My sister texted me this afternoon to ask why I hadn't posted recently, and I figured that, if it's come to a text from her, I should dig up something.
A couple hours later, I went to get a haircut with my very sweet stylist, Katie. (When I got home, Heather said, "Oh. You got rid of your pretty bangs.") Katie and I were chatting about strange jobs and giggled about gynecologists. "You know, I have a friend whose sister is a gynecologist. She's supposed to be just amazing, but I don't know if it would be weird." And, because life is like that, the gynecologist/sister is Dr. King.
The bitch of these semi-regular appointments is that, every couple months, I'm reminded that we're no further along in the baby-making than we were the last time I got a trim or a refill. At all. The most recent excitement we've had is the arrival of Heather's new insurance card, which means we can finally set up appointments with the fertility clinic that won't treat her and the one that will. Going to Nashville to see the gay-friendly (gay-tolerating?) clinic sounds like a big step, but there have been so many steps and so many appointments that I can't buy in. Remember when ICI was thrilling? I got teary-eyed when Heather picked up our first sperm shipment, for heaven's sake. There have been six more since then.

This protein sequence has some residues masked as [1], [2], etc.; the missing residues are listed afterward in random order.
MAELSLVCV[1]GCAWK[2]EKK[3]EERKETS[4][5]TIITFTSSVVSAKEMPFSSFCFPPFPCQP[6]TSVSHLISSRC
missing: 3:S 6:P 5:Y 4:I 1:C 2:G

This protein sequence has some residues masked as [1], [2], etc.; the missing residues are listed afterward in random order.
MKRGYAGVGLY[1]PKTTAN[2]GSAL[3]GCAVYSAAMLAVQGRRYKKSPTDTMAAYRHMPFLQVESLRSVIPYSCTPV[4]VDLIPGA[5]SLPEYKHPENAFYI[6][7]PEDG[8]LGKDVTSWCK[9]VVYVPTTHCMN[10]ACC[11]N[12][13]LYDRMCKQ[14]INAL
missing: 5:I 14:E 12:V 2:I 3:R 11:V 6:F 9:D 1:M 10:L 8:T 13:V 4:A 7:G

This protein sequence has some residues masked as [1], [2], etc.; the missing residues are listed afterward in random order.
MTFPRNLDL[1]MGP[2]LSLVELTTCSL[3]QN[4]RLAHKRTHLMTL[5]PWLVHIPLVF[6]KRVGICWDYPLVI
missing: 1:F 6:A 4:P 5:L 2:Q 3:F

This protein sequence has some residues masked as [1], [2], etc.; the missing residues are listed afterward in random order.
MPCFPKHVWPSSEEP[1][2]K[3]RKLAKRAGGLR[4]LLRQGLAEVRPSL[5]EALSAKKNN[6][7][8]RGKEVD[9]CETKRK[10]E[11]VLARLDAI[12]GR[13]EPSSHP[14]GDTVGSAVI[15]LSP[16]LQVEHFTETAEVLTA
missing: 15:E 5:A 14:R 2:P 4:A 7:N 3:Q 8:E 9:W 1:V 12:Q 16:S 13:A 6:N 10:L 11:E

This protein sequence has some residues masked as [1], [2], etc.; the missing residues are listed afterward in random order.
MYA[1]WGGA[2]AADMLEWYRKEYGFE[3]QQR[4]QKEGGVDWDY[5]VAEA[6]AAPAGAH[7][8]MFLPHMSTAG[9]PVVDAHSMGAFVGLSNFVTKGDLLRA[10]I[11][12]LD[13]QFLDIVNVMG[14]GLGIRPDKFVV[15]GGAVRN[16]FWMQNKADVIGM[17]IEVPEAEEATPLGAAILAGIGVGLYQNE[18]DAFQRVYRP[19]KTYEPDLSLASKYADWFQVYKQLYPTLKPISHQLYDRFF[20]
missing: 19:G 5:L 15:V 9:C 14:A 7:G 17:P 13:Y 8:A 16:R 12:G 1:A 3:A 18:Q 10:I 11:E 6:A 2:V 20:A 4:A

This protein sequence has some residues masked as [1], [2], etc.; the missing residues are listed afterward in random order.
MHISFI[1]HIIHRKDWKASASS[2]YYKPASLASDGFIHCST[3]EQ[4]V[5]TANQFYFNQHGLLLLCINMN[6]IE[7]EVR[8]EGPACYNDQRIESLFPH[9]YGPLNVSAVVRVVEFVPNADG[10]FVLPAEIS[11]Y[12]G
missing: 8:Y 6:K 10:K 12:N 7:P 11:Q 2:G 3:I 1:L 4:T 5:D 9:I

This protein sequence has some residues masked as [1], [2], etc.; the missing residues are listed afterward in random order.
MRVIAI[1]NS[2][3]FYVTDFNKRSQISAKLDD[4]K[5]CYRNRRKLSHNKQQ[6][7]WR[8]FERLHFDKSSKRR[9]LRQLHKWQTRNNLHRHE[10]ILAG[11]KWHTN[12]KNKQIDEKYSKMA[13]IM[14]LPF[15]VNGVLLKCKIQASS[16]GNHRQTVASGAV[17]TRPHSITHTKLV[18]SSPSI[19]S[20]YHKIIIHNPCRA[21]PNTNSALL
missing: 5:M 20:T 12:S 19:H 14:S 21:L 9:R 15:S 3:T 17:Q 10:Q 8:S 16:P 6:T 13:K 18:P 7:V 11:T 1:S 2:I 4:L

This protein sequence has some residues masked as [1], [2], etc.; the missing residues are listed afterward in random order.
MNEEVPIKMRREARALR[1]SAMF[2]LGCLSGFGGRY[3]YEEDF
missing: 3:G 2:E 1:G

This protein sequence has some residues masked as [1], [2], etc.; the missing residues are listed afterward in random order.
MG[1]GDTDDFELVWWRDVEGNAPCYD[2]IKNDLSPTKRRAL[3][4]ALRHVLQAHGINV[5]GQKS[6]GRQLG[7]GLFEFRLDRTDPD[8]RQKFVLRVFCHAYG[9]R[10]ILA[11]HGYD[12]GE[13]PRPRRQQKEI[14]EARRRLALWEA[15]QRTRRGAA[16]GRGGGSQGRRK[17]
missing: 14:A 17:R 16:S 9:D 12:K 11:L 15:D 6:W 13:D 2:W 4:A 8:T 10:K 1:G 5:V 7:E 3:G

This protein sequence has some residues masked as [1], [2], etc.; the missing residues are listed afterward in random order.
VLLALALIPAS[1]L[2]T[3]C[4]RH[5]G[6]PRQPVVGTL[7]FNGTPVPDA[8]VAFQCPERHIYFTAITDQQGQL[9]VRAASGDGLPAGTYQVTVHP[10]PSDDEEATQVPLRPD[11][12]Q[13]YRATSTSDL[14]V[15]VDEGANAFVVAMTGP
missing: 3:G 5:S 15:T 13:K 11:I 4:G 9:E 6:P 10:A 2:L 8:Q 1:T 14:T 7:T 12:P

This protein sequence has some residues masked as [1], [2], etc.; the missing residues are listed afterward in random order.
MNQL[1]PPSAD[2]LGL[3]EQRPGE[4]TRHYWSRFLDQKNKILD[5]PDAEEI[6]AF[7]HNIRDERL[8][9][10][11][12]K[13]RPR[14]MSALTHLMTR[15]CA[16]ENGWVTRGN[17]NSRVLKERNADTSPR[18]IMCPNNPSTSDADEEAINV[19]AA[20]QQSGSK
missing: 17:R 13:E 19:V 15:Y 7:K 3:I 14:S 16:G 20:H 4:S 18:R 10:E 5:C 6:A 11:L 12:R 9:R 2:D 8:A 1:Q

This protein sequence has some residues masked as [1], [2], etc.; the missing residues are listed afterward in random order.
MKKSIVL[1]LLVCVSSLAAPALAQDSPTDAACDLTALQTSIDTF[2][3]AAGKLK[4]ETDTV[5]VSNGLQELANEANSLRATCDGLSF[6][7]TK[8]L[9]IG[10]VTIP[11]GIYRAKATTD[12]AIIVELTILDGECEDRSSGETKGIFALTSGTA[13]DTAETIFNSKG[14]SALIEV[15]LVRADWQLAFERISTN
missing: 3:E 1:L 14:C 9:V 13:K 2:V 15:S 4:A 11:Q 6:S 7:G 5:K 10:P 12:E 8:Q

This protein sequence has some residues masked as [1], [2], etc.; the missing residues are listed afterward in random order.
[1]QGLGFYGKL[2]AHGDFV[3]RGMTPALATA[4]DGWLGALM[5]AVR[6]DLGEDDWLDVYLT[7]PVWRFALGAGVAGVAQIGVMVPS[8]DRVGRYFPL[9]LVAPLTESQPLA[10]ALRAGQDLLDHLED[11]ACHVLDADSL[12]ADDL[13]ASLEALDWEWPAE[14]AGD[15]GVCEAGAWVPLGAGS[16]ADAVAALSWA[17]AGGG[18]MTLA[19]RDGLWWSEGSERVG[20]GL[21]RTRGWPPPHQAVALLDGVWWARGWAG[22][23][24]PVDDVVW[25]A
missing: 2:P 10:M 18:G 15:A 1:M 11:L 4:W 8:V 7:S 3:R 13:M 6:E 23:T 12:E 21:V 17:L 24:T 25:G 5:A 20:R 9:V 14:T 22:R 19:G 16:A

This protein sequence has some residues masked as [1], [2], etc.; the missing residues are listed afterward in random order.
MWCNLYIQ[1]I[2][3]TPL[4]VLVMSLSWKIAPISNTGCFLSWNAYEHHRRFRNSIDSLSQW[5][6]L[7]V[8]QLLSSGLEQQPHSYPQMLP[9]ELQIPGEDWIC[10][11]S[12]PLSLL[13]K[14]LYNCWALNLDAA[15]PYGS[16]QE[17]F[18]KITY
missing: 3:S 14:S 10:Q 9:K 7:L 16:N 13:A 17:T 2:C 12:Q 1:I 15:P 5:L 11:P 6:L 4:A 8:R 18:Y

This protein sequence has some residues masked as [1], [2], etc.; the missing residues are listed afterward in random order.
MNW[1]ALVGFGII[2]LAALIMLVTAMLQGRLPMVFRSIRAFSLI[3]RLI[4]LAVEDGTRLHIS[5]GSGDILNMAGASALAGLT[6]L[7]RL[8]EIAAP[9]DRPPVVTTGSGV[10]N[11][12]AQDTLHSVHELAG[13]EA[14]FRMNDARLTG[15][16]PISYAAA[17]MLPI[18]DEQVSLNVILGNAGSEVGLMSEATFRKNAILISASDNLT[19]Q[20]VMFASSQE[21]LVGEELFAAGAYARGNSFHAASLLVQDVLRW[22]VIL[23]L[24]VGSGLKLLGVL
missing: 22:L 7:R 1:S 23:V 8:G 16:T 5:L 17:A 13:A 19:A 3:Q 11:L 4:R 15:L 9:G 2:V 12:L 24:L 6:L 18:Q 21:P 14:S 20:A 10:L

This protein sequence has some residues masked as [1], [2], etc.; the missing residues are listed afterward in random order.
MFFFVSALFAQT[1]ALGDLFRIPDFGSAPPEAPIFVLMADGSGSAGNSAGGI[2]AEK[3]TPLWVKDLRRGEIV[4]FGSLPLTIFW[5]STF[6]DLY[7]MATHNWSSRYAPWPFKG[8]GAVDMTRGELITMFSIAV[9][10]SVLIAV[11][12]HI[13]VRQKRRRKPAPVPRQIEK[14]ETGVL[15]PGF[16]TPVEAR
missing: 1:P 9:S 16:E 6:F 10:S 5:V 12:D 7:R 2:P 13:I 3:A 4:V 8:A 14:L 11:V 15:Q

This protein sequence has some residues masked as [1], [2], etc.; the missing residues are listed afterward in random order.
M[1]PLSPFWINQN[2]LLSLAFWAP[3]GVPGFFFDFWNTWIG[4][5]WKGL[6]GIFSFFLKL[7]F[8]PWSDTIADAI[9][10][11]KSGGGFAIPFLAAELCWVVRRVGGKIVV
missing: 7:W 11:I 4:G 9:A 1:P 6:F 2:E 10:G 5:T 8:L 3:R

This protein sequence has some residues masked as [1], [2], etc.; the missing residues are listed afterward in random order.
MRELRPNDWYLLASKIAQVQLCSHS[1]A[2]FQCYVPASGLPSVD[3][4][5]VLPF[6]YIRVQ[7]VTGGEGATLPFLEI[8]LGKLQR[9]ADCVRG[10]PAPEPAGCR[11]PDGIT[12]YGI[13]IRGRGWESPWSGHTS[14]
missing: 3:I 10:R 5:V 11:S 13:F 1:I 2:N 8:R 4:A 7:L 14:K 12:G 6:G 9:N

After submitting the final forms to the Nashville clinic, I, wearied of both sudoku and the biography of Louisa May Alcott and her dad, scrolled down my Kindle library to open a book about baby-making. Stupid. I don't know why I do this shit. I need to pick up the IVF ball and run with it. The book is about how couples often choose IVF without exhausting all their options for natural conception-- for example, choosing to see "not yet pregnant" as infertility that must be attacked with chemical/surgical shock & awe. If, they say, you don't know why you aren't pregnant, you need to find out what the problem is instead of skipping straight to in vitro. Which is exactly what we're doing.
I was reluctant to mention it to Heather with, as it turned out, good reason, since her face turned stormy as soon as the words were halfway out of my mouth. No. We aren't going to wait. We've waited long enough. I want to ignore the book, delete it, and take the easy route. Nothing about IVF will be easy, I'm sure, but I can't help yearning to hand over the reins to someone else. Let the clinic get her pregnant; we'll pay for the privilege of giving up responsibility. Fuck, Heather ignored a phone call from the Nashville clinic because she didn't know who they were, so we (I) have to call them back and set something up-- four hours away, during the holiday season. That alone is irritating to me. I want somebody else to tell Heather what to do, what to eat, what to give up, and I want them to make it so she has a baby and we can quit with the goddamn every-third-month updates with casual acquaintances about how we're still nowhere.